USA (Georgia) : Troy Anthony Davis Death penalty / Legal concern

AMR 51/121/2007


Further information on UA 170/07 (AMR 51/116/2007, 03 July 2007) –


Death penalty / Legal concern


USA (Georgia) : Troy Anthony Davis (m), black, aged 38


17 July 2007


On 16 July, less than 24 hours before Troy Davis was scheduled to be executed in Georgia, the state Board of Pardons and Paroles issued a stay of execution, to be not longer than 90 days, "for the purpose of evaluating and analyzing" the information submitted to it during the clemency hearing earlier in the day.


Troy Davis has been on death row for more than 15 years for the murder of a police officer which he maintains he did not commit. Many of the witnesses presented by the prosecution at the trial have since recanted or contradicted their testimony. Among the thousands of people who have appealed for clemency are Archbishop Desmond Tutu, former FBI Director William Sessions, and the Secretary General of the Council of Europe. The case has also generated substantial coverage in the media, with widespread recognition that the evidence against Troy Davis, as an editorial in the Los Angeles Times put it, is "shaky".


In its order staying the execution, the parole board wrote that its members "will not allow an execution to proceed in this State unless and until its members are convinced that there is no doubt as to the guilt of the accused". It further noted that "those representing Troy Anthony Davis have asserted that they can and will present live witnesses and other evidence to the members of the Board to support their contention that there remains some doubt as to his guilt". It ordered that the execution be suspended until midnight on 14 October 2007, or earlier if the board issues another order lifting the stay.


Troy Davis was convicted in August 1991 of the murder of 27-year-old Officer Mark Allen MacPhail (note corrected spelling), who was shot and killed in the car park of a Burger King fast food restaurant in Savannah, Georgia, in the early hours of 19 August 1989. Troy Davis was also convicted of assaulting Larry Young, a homeless man, who was accosted and struck across the face with a pistol immediately before Officer MacPhail was shot. At the trial, Troy Davis admitted that he had been at the scene of the shooting, but claimed that he had neither assaulted Larry Young nor shot Officer MacPhail.


There was no physical evidence against Troy Davis and the weapon used in the crime was never found. The case against him consisted entirely of witness testimony. In affidavits signed over the years since the trial, all but three of the state’s non-police witnesses have recanted their testimony. One of the three non-recanting witnesses is a man who has not been located for interview by Davis’s appeal lawyers. Another, while not recanting, has contradicted her trial testimony. The third non-police witness who has not recanted his testimony is Sylvester Coles, who was the principle alternative suspect, according to the defence at the trial, and against whom there is new witness testimony implicating him as the gunman.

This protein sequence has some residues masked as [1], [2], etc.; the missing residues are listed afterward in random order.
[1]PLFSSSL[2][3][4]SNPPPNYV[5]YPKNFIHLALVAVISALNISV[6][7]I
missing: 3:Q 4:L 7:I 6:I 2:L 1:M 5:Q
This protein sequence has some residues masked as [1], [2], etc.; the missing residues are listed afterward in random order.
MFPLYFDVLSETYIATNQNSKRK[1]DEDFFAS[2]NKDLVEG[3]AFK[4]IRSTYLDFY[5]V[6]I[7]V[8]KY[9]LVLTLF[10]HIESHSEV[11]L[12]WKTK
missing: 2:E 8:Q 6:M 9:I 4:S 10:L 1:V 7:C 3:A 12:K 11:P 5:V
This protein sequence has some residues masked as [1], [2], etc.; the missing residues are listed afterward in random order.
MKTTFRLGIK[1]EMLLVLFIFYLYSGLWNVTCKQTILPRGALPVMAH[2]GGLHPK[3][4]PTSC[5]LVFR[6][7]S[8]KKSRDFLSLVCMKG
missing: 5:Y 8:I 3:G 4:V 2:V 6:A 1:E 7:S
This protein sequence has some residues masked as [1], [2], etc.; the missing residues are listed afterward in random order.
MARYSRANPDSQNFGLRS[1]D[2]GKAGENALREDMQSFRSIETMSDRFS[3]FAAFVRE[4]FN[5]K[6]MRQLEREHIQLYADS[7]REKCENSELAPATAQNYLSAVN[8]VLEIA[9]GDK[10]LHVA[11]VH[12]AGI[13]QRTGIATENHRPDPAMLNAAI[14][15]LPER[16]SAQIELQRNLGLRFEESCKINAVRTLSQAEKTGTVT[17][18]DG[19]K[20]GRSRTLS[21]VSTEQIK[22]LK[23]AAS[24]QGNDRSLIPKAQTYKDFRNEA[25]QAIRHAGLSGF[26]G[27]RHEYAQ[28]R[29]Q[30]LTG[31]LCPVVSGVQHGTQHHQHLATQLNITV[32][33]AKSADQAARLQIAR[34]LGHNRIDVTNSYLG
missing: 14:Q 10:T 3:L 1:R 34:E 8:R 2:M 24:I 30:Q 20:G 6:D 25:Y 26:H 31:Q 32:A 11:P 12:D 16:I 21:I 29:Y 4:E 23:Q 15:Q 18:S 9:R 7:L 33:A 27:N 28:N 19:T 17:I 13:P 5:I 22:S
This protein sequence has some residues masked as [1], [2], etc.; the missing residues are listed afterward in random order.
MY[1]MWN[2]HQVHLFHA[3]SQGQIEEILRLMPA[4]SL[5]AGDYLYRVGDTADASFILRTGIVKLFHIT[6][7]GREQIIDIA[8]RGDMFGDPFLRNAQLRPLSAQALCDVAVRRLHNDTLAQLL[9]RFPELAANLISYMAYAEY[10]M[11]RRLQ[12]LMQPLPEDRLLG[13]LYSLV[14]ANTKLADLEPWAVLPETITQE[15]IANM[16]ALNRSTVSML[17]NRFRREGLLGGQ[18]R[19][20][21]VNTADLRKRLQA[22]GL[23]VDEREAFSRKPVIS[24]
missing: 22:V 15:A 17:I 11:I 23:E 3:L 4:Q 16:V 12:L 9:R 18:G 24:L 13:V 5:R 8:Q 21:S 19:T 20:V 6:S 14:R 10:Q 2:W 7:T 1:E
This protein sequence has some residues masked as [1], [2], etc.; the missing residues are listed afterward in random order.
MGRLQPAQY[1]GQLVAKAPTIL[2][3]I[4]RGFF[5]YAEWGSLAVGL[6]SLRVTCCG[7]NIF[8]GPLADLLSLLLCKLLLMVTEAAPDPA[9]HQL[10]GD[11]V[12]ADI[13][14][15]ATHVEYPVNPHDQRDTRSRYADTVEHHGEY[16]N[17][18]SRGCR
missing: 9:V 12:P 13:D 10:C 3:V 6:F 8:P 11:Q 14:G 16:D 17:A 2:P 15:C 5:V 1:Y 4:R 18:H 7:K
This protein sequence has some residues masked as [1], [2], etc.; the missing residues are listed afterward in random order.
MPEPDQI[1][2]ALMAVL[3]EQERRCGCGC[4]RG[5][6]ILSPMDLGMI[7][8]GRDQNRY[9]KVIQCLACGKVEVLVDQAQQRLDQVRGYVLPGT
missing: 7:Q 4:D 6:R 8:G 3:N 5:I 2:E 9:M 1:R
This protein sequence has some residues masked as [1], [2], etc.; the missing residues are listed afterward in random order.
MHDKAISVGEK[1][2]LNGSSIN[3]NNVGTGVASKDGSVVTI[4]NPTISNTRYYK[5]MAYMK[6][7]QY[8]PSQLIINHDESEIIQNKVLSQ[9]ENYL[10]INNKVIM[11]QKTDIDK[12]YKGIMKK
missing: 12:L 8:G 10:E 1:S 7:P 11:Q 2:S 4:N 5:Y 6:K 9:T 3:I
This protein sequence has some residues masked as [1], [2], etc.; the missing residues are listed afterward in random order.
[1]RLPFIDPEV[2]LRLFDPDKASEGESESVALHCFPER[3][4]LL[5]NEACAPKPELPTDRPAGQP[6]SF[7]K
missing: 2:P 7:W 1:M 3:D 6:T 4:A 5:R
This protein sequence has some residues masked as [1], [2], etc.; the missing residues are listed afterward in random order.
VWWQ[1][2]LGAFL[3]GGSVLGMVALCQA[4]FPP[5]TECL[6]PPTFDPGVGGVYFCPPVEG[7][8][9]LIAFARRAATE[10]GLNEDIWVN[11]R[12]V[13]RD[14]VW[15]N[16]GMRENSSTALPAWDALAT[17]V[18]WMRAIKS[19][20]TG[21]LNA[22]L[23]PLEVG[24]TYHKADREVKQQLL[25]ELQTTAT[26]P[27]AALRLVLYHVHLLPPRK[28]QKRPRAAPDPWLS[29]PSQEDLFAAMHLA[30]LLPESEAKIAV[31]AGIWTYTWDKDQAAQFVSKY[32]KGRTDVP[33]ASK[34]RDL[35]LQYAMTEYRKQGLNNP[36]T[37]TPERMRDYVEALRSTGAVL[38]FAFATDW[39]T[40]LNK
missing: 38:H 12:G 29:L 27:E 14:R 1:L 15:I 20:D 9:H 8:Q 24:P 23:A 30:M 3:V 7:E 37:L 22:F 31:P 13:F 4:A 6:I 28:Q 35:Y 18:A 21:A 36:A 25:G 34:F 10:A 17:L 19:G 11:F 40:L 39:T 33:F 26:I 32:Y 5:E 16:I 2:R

Others have recanted their testimony against Troy Davis. In 1989, Kevin McQueen was detained in the same jail as Davis. McQueen told the police that during this time Troy Davis had confessed to shooting Officer MacPhail. In a 1996 affidavit, McQueen retracted this statement, saying that he had given it because he wanted to "get even" with Davis following a confrontation he said the two of them had had. Monty Holmes testified against Troy Davis in a pre-trial hearing, but did not testify at the trial because, according to a 2001 affidavit, he did not want to repeat this false testimony. Jeffrey Sapp testified that Troy Davis had told him that he had shot the officer. Recanting his testimony in a 2003 affidavit, he stated that under "a lot of pressure" from police, he had testified against Troy Davis.


At the trial, eyewitness Dorothy Ferrell identified Troy Davis as the person who had shot Officer MacPhail. In a 2000 affidavit, she stated that she had not seen who the gunman was, but testified against Davis out of fear that if she did not, because she was on parole at the time, she would be sent back to jail. In a 2002 affidavit, Darrell Collins, 16 years old at the time of the crime, said that the day after the shooting, 15 or 20 police officers came to his house, and "a lot of them had their guns drawn". They took him in for questioning, and "after a couple of hours of the detectives yelling at me and threatening me, I finally broke down and told them what they wanted to hear. They would tell me things that they said had happened and I would repeat whatever they said...I testified against Troy at his trial... because I was still scared that the police would throw me in jail for being an accessory to murder if I told the truth about what happened..."